When it comes to cooking for the Jewish holidays, people fall along a menu-selection spectrum that runs from fully traditionalist (“I make what my mother made, which is what her mother made”) to rather adventurous (“I want to serve something new for the new year”). I’ve typically leaned towards the latter end of the spectrum, though I still look for foods that have connections to the holiday, even if they aren’t necessarily what my mom makes. So this year, I intend to cook T’fina Pkaila for the lunch I am hosting on the first day of Rosh Hashana.
T’fina Pkaila is a dish that my mom never made, and likely never heard of. Or at least not until she saw the cookbook I just put out, which includes a recipe for it! (And if you have not yet downloaded it, I invite you do so now. It is free, after all.) Still, since the dish is Tunisian in origin, and my mother’s holiday foods were straight-up Ashkenazi (as opposed to her more wide-ranging menus the rest of the year), this dish would never appear on her Rosh Hashana table. While it is definitely a Shabbat food in Tunisia, it is also commonly made for Rosh Hashana, thus giving it the holiday connections that I am looking for.
What is T’fina Pkaila?
Well, actually, it is a combination of two things. The pkaila itself is a Tunisian sauce/condiment(1)Rabbi Robert Steinberg The Sephardic Kitchen that is made by wilting and cooking down chard (also known as mangold or beet leaves) until it reduces to a thick, dark-green-to-blackish mass. Sometimes it includes onions, and it typically features some other greens as well, such as fresh mint and/or cilantro. Some people use the related spinach in place of chard, due to personal taste or availability.
In general, that pkaila sauce can be used to accompany many other dishes. One of its most common applications, however, is as the base for a slow-cooked overnight Shabbat stew, called t’fina pkaila. The “t’fina” part is an alternate pronunciation of dafina, one of the main names for the Shabbat stew in Morocco. That in turn, derives from one of the dish’s two most common names in medieval Spain: adafina, coming from the Arabic word meaning “to bury.” (The most common way of keeping the dish warm until Shabbat day was to bury it in coals or embers. Hence the name.)
Thus, taking a pkaila base and using it to create a shabbat stew yields a t’fina pkaila. The classic version combines the pkaila with cubes of meat (lamb or beef) and white beans, among other flavoring ingredients. It does not contain a grain that it is cooked with, but t’fina pkaila is typically served with couscous or rice. Presumably due to the relatively small size of Tunisia, and the community of Jews who trace their roots there, t’fina pkaila is not nearly as familiar to Jews around the world as many other North African Jewish dishes. Liel Leibovitz, in The 100 Most Jewish Foods, called it “hipster Jewish dream food” because “It’s the greatest authentic dish you’ve never heard of.”
Some Pkaila Suggestions for RH
So as I mentioned, this dish is often eaten as a regular overnight Shabbat stew. But I wondered how it was eaten for Rosh Hashana, since according to halacha (traditional Jewish law) one is allowed to actively cook on the holiday, unlike Shabbat. So I posted in a number of Facebook groups that I know to see how people who regularly make this dish do it for RH. Do they leave their t’fina pkaila cooking overnight for the holiday too, or do they cook it before the holiday, put it in the refrigerator, and just reheat it or finish its cooking on the day of the meal? Interestingly, I got both answers. Some do one, some the other. So I guess it is a matter of personal taste. I think that so long as the meat is sufficiently cooked at serving time, there probably is no need to leave it going all through the night.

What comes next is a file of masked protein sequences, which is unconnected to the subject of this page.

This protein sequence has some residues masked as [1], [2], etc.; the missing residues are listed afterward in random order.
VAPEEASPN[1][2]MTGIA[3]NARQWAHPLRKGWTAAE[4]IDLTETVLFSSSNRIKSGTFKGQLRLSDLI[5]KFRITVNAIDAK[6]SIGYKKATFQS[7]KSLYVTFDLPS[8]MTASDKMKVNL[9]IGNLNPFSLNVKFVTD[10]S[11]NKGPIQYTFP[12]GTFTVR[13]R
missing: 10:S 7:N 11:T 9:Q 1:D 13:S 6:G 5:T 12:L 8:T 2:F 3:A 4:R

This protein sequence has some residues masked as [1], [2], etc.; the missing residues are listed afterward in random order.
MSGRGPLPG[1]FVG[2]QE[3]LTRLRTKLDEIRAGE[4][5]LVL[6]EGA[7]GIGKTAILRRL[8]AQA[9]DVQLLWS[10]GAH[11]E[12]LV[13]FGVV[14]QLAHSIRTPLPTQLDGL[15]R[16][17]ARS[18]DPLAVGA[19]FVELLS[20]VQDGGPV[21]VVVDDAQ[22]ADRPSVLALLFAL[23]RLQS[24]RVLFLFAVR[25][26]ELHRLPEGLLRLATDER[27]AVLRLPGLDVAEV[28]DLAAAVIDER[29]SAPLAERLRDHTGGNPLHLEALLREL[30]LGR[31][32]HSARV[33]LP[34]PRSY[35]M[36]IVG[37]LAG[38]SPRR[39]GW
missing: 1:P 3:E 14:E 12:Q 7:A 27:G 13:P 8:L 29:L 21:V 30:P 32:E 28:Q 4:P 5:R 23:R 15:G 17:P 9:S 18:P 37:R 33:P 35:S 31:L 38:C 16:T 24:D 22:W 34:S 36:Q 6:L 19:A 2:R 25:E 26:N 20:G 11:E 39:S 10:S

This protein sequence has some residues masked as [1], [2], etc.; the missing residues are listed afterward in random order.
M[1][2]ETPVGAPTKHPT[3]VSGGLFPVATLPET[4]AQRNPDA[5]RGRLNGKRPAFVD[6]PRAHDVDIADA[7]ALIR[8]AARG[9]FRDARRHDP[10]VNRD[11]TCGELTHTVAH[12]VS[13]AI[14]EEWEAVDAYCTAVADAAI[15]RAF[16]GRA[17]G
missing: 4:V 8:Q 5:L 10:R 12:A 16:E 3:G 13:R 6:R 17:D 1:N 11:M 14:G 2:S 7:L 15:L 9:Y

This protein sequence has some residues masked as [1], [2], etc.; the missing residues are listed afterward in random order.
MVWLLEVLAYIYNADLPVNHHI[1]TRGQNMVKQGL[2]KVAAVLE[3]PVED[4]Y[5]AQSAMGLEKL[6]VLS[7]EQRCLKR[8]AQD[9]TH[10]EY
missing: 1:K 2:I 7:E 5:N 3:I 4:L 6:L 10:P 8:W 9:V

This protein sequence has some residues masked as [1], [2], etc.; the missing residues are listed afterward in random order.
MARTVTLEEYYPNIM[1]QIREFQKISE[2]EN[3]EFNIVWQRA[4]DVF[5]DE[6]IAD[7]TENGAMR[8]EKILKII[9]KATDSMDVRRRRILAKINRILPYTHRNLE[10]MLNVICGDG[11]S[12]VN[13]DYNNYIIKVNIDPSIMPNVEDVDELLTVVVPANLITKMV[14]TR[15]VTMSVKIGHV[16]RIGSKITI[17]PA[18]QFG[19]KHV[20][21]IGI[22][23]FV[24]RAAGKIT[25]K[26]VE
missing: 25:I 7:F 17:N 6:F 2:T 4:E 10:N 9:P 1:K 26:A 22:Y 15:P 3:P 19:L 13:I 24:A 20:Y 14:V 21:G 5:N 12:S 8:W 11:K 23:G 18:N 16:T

Also, one of the reasons the dish is popular for Rosh Hashana is that chard is commonly eaten on the holiday as a symbolic food. So one way to up your game would be to incorporate other symbolic foods in here. I suugest replacing the standard white beans with black-eyed peas, which as I mentioned in that post are a common choice for rubia (most likely actually fenugreek, but still…). Additionally, if you go the lamb route for your meat, that has significance on the holiday due to the connections with Akeidat Yitchak. A different option is to specifically use beef cheeks rather than a different cut of meat, as a reference to the traditional eating of a head (we should be the head and not the tail).
I plan to do these things, as I make it for my Rosh Hashana lunch, but there will also be a degree of stepping away from tradition. I have a number of people who will not eat that traditional version of the t’fina pkaila due to dietary restrictions (chosen or allergic), and those restrictions don’t all match each other. So I plan to make “t’fina pkaila three ways.” I will make the pkaila first (without the mint, since one person can’t have that, and will remove a portion for hers then add mint to the rest). Then I will have my main pot with meat (still unsure what kind I will use), a second with salmon chunks, and a third using seitan!
If you make this for the holiday (or have made it in the past), I’d love to hear your results. And if you’re looking for a base recipe to start from, check out the one in Chulent & Hamin: The Ultimate Jewish Comfort Food. Comfort is another blessing we can all hope for in the year ahead!
Wishing you all a sweet (and savory) New Year ahead!
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|↑1||Rabbi Robert Steinberg The Sephardic Kitchen|
Nice-looking photos 😉
I would definitely make these one again, but on reflection I might put even more spinach/chard than when I tested it, since it really does cook down to almost nothing. And while I used stew beef, a fattier cut is optimal since it can get a bit dry.